Captain and the XO both agree, a nuclear SLBM cannot be launched. The Captain tries to get

his XO arrested for arguing. The XO relieves the Captain of his duty and takes the Conn

(Control of Vessel). Soon, after surviving another fight with the enemy sub, the Captain escapes

his confinement to retake control of the ship by force using arms. The XO and his men are

arrested and locked up. As the Captain prepares to launch missiles, the XO also escapes with

his men and makes it to the Control Room just in time to stop the launch. The Weapons Officer

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is meanwhile threated to launch the missiles by the captain. The scene culminates as both the

Captain and his XO are at the bridge, waiting three minutes (since Russian Missiles can launch

in 4 minutes) for the radio officer Rivetti to complete repairing the radio, failing which, they

launch their SLBMs. Finally, the EAM comes through, and the orders are to NOT fire as the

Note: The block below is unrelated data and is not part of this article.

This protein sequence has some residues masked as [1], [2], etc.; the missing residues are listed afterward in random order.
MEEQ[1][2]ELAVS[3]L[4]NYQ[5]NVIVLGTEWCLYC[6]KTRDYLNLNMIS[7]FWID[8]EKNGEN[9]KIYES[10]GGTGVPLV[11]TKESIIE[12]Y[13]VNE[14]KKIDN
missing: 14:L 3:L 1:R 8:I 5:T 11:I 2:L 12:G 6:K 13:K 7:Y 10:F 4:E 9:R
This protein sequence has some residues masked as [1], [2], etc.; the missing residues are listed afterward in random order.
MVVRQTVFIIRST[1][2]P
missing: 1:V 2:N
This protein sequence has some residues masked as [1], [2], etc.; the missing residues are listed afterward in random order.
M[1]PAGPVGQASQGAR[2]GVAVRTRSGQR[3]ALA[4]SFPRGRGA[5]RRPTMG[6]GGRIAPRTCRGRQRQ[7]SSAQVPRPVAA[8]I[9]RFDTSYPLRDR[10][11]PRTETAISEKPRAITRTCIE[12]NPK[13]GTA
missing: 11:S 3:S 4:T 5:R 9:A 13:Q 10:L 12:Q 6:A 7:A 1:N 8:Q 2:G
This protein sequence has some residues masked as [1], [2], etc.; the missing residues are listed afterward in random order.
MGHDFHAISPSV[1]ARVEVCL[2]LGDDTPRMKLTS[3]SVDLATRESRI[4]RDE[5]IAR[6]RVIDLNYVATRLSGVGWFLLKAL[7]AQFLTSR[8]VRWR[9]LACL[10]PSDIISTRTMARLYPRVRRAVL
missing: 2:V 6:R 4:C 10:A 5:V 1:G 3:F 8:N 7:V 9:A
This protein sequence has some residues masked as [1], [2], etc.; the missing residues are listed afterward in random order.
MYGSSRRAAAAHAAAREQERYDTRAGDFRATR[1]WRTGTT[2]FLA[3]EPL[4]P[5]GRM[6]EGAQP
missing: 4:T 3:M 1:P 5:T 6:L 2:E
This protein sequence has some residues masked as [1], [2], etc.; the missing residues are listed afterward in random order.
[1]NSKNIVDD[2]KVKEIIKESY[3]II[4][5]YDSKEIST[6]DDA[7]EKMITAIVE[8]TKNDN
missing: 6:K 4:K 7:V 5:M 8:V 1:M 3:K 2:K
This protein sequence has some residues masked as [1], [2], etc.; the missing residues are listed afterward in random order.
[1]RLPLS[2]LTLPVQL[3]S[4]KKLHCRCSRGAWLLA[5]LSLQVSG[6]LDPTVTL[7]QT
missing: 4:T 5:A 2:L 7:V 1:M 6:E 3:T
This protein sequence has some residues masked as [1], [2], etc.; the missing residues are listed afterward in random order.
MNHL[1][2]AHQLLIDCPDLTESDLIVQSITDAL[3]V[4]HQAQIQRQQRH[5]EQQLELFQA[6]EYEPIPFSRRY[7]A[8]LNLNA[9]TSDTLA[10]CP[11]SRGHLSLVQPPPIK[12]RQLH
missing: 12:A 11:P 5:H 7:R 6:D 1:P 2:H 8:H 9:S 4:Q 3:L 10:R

Russians rebels had surrendered.

Introduction

The tendency is always to differentiate a better leader from the other who is not as good.

But in a setting, as the one presented here, there was simply no one right path to be taken. Let

us begin understanding our setting better. A military, therefore typically hierarchal organization

operates on the USS Alabama. Orders are to be given by the captain. Traditionally, the XO

must agree to them, and pass them on. The rest of the crew must follow. Autocratic leadership

is apt for the situation since Delegation or Democratic styles would basically lead to a complete

break down of command and control in the vessel. The Officers form the key team players,

with the captain and his XO at the helm. The Weapons Officer in our case, with the control

over SLBM launch, is critical to the team. As expected from any military setting, its all about

“Protocol, Protocol, and Protocol”.

We now analyze each key character’s leadership/followership style and attributes.

Captain Ramsey

Captain Ramsey is the stereotype of “been there, done that”. To his team members, he